When I look at the work of Jack Kirby, I see an individual with an imagination that constantly spread out to the stars and beyond, yet always had a human quality. His work drew me in through his characters, his storytelling and the unending enthusiasm and energy he brought to each page. Steve Ditko did the same in a decidedly different manner. He has the ability to present a world and characters more down to earth than Kirby's, yet, like Kirby, he can invent situations and develop stories that open the imagination. Ditko's characters were more flesh and blood than Kirby's, more vulnerable physically, although Kirby could make you sympathize with a guy made out of orange rocks. These pen and ink figures continue to fascinate me, but it is always because of the artists behind the pencil. Stan Lee contributed greatly by bringing a personality to the characters, by making them interesting and getting the reader to care about their problems. It was, again, a personal touch of the writer that connected very strongly with many people.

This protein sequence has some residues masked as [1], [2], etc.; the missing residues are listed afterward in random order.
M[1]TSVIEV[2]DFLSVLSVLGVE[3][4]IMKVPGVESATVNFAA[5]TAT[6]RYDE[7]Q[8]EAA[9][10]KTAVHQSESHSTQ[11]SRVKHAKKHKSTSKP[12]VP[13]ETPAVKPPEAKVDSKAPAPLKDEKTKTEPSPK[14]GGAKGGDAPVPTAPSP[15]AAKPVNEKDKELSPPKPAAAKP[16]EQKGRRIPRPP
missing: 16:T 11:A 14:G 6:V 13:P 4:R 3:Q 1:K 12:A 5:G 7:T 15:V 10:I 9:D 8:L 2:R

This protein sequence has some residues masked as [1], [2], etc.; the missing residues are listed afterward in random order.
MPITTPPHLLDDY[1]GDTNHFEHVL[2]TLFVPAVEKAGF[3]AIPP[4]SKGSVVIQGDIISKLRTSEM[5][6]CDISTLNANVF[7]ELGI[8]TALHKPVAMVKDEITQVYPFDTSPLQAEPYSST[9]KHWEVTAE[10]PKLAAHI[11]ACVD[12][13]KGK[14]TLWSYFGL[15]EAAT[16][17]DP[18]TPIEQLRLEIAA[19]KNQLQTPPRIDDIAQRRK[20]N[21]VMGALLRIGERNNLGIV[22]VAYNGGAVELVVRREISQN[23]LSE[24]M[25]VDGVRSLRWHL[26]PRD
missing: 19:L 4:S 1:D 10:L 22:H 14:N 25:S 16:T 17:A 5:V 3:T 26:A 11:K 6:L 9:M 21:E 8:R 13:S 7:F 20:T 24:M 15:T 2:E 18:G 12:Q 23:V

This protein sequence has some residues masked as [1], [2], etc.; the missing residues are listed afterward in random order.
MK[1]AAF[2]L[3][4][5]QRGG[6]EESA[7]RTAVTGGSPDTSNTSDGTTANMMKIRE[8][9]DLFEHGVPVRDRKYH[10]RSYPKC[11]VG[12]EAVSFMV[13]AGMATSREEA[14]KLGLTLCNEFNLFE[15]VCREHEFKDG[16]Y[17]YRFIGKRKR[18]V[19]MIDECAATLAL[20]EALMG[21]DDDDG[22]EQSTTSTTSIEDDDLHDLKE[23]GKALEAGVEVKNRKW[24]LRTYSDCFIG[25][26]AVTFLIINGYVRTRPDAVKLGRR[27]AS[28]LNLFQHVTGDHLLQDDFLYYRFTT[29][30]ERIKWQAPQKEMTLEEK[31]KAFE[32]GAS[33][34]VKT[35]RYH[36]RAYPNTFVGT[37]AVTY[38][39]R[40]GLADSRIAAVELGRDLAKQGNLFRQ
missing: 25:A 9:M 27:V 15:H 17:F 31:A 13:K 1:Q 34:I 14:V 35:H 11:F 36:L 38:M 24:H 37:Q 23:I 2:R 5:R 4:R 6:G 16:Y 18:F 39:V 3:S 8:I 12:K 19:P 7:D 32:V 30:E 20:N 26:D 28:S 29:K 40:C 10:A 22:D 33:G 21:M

|Fantastic Four # 8, Nov 1962. Jack Kirby pencils; Dick Ayers inks|
|Amazing Spider-Man # 1, Mar 1962, Steve Ditko art.|